I’m a planner. I like making detailed plans, based on thorough research. This works for seeing some animals: working out where to go and when, and what to do when you’re there. Others you can’t really plan for – you need to be lucky.
So far in my British Animal Challenge I have focused on animals I can more or less plan to see. I have done my research, and gone to likely places, (as with water voles) or, even better, joined in surveys to find them (as with newts). Of course, even going to places you know the animal frequents doesn’t guarantee you a sighting (see my water shrew and otter attempts).
But there’s a whole host of creatures who can’t really be pinned down like that. Take, for example, the mole. I can’t plan an expedition to see a mole. It’s going to take luck for me to ever see one. I can look out for molehills, and spend time in likely habitat at the most likely time of year (when youngsters are dispersing), but ultimately it will be down to luck. (I was very jealous when I read FoDrambler’s post about seeing a mole, thanks to a dog – maybe I should get one. Fat Cat would never forgive me!)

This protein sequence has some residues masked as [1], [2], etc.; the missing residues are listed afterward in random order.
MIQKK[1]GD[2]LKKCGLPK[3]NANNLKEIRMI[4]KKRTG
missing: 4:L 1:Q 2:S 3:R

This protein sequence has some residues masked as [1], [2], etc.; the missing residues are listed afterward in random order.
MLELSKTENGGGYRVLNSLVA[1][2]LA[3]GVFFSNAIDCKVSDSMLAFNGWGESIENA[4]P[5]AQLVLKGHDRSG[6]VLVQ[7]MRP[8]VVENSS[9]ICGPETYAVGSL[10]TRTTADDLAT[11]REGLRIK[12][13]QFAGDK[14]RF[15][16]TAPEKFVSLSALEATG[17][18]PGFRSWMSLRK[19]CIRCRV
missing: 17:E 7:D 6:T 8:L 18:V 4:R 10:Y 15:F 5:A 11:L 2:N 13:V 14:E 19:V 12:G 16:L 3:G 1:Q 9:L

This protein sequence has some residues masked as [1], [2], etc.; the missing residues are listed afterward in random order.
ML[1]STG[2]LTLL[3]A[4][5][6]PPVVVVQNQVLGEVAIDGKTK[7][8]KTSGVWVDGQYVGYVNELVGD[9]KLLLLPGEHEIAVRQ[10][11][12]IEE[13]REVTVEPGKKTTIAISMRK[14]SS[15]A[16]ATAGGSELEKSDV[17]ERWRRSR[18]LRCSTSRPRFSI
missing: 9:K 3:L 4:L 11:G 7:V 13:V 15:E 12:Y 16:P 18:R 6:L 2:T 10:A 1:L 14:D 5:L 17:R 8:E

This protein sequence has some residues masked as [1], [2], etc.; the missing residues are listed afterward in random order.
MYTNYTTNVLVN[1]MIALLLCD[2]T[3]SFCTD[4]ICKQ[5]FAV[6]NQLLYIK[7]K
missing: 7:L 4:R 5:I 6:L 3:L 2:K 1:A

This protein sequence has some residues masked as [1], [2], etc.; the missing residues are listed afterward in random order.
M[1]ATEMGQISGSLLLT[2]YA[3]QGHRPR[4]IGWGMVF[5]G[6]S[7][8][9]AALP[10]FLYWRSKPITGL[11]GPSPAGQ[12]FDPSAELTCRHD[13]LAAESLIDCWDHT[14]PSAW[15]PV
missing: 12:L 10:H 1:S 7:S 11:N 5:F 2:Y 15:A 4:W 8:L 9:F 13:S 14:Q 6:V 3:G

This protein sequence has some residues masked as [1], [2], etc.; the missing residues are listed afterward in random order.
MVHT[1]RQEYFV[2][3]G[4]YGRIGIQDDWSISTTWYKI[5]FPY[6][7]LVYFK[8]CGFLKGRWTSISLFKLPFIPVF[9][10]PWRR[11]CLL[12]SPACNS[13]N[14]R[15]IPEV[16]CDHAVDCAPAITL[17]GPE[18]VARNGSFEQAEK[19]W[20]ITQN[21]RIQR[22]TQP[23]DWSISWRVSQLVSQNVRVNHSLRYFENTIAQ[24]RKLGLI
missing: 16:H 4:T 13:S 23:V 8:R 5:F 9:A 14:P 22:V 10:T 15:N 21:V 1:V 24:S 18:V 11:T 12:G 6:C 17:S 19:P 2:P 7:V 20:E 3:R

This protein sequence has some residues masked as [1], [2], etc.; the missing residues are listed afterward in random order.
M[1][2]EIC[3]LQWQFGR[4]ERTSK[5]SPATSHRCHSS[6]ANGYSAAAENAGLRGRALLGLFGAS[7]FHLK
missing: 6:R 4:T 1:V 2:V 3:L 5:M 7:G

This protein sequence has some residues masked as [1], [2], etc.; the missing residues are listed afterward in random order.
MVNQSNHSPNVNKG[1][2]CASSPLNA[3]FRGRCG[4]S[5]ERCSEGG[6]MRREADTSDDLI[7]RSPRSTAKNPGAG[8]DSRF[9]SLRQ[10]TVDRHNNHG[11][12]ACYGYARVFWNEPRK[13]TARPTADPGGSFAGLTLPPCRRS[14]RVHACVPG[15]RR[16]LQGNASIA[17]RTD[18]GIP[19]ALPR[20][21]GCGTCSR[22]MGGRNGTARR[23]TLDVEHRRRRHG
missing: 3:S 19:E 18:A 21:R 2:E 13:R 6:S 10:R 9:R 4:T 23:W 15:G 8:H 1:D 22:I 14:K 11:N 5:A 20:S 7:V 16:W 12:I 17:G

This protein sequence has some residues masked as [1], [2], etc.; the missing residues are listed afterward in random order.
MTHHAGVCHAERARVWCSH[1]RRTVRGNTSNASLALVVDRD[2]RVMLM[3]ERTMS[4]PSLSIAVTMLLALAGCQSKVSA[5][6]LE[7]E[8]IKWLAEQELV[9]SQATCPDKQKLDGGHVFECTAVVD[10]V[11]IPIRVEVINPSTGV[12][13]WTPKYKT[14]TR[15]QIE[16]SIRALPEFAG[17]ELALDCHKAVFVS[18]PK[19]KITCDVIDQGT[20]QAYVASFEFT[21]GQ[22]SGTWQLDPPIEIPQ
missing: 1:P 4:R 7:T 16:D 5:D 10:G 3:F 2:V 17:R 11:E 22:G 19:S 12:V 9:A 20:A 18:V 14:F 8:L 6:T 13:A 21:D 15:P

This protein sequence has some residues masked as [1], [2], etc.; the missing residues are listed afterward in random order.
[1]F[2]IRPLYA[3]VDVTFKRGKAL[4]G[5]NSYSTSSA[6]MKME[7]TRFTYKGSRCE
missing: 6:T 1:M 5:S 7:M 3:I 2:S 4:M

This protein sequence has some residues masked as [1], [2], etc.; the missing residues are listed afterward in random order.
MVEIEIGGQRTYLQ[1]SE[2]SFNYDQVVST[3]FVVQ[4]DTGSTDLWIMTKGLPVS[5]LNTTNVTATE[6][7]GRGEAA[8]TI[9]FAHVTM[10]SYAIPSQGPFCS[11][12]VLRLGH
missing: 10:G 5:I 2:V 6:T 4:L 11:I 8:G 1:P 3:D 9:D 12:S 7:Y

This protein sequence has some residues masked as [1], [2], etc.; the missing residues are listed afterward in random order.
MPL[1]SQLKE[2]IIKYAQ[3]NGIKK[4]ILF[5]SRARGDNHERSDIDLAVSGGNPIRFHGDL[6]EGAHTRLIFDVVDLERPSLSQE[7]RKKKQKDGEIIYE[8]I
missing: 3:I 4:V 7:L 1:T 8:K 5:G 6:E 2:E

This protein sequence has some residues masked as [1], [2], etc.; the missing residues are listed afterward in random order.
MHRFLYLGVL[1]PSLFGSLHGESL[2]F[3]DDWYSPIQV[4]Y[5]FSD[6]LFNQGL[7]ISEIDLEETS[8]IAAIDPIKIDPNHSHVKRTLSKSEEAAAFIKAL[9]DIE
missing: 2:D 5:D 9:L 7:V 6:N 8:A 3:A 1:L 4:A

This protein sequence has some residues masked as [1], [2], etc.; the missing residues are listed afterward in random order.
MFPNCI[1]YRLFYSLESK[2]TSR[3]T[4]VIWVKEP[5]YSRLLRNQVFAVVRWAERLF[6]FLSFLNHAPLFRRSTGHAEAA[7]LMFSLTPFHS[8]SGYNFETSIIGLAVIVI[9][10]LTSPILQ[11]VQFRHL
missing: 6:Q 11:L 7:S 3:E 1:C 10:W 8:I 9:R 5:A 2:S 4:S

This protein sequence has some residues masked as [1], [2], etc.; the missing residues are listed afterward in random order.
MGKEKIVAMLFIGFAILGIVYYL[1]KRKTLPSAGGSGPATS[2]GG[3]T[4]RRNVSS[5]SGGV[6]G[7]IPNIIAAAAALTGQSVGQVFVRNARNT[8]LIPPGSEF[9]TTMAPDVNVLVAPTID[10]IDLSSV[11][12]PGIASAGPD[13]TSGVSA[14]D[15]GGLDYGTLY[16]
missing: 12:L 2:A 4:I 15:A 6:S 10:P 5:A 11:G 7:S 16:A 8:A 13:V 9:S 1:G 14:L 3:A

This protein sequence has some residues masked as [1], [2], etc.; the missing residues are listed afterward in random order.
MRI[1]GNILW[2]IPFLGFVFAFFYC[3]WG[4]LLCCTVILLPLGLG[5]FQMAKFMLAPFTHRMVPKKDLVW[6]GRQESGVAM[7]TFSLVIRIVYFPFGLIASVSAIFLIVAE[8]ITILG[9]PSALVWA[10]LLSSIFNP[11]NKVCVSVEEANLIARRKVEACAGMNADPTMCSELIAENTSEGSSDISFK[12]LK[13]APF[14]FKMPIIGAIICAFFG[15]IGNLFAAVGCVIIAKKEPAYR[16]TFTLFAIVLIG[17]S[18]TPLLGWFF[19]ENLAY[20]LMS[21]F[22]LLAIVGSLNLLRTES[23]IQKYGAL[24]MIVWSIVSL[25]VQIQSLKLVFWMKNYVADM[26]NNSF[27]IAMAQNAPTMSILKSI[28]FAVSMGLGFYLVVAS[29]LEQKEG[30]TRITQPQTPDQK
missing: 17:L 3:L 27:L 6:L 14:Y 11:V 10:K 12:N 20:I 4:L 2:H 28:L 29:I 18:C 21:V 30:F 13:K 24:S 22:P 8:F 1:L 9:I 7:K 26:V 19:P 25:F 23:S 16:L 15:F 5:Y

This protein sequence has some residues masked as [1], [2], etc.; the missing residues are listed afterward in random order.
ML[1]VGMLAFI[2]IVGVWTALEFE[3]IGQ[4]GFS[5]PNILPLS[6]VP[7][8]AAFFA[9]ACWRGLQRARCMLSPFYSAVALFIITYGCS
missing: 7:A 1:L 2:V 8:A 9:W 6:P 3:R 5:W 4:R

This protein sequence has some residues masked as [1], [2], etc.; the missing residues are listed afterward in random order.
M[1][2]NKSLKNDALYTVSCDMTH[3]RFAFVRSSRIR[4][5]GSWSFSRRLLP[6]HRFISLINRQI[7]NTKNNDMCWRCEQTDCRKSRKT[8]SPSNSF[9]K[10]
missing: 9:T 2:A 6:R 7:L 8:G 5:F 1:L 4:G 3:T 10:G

When I was looking through my British Animal Challenge list, working out how to see every type of British animal, there were some where my conclusion was I’d just have to spend enough time in the right sort of habitat to eventually see one.
Stoats were like this. They are not particularly rare, and quite widespread, but going out deliberately to see one may be tricky. So I was delighted to get a glimpse of one as it dashed across the road as we drove in Dorset. Stoats, like otters, badgers and weasels, are members of the mustelid family. They have long, thin bodies, and move with the flowing gait that seems unique to mustelids.
My glimpse of stoat reminded me of the value of just spending time in wild places, even if I’m not on a particular mission to see something. You never know what will cross your path.
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